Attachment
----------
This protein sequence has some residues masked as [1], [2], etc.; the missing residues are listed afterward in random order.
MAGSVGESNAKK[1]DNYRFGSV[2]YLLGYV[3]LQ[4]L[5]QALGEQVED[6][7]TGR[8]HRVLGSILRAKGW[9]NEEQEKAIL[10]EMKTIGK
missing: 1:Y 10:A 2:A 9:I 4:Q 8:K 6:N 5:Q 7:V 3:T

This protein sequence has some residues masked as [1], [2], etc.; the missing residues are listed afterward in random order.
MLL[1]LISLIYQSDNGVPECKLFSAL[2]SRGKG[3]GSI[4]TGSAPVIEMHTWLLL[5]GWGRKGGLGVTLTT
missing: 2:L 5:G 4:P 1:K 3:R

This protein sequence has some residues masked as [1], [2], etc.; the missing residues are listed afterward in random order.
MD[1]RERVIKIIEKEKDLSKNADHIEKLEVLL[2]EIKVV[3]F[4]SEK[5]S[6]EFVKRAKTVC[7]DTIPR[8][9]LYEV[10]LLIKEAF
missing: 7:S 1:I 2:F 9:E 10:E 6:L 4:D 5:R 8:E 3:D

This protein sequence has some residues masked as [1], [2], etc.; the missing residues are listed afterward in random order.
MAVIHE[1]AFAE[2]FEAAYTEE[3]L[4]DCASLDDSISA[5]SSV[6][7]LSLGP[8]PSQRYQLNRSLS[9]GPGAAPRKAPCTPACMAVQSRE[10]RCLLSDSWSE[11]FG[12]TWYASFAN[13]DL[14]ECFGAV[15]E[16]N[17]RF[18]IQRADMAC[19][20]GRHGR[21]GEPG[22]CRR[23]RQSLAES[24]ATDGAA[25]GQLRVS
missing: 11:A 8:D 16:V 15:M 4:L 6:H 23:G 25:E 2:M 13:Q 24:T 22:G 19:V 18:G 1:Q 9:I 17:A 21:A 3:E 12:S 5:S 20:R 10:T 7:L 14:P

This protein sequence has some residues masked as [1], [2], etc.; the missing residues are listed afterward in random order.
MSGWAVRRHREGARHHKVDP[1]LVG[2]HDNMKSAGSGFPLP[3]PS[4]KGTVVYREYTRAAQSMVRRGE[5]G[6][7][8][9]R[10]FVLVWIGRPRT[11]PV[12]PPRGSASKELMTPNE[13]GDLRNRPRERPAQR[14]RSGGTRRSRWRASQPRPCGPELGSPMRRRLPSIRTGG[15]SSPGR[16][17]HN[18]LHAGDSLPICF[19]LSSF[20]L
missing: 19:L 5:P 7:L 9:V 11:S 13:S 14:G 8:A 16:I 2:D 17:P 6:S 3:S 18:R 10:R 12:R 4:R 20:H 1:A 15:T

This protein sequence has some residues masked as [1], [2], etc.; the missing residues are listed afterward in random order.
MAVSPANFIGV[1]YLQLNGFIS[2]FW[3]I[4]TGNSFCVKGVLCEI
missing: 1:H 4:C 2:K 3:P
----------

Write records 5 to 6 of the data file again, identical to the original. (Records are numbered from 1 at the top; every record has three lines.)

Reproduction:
This protein sequence has some residues masked as [1], [2], etc.; the missing residues are listed afterward in random order.
MSGWAVRRHREGARHHKVDP[1]LVG[2]HDNMKSAGSGFPLP[3]PS[4]KGTVVYREYTRAAQSMVRRGE[5]G[6][7][8][9]R[10]FVLVWIGRPRT[11]PV[12]PPRGSASKELMTPNE[13]GDLRNRPRERPAQR[14]RSGGTRRSRWRASQPRPCGPELGSPMRRRLPSIRTGG[15]SSPGR[16][17]HN[18]LHAGDSLPICF[19]LSSF[20]L
missing: 19:L 5:P 7:L 9:V 11:S 13:S 14:G 8:A 16:I 2:D 17:P 6:S 3:S 18:R 10:R 12:R 4:R 20:H 1:A 15:T

This protein sequence has some residues masked as [1], [2], etc.; the missing residues are listed afterward in random order.
MAVSPANFIGV[1]YLQLNGFIS[2]FW[3]I[4]TGNSFCVKGVLCEI
missing: 1:H 4:C 2:K 3:P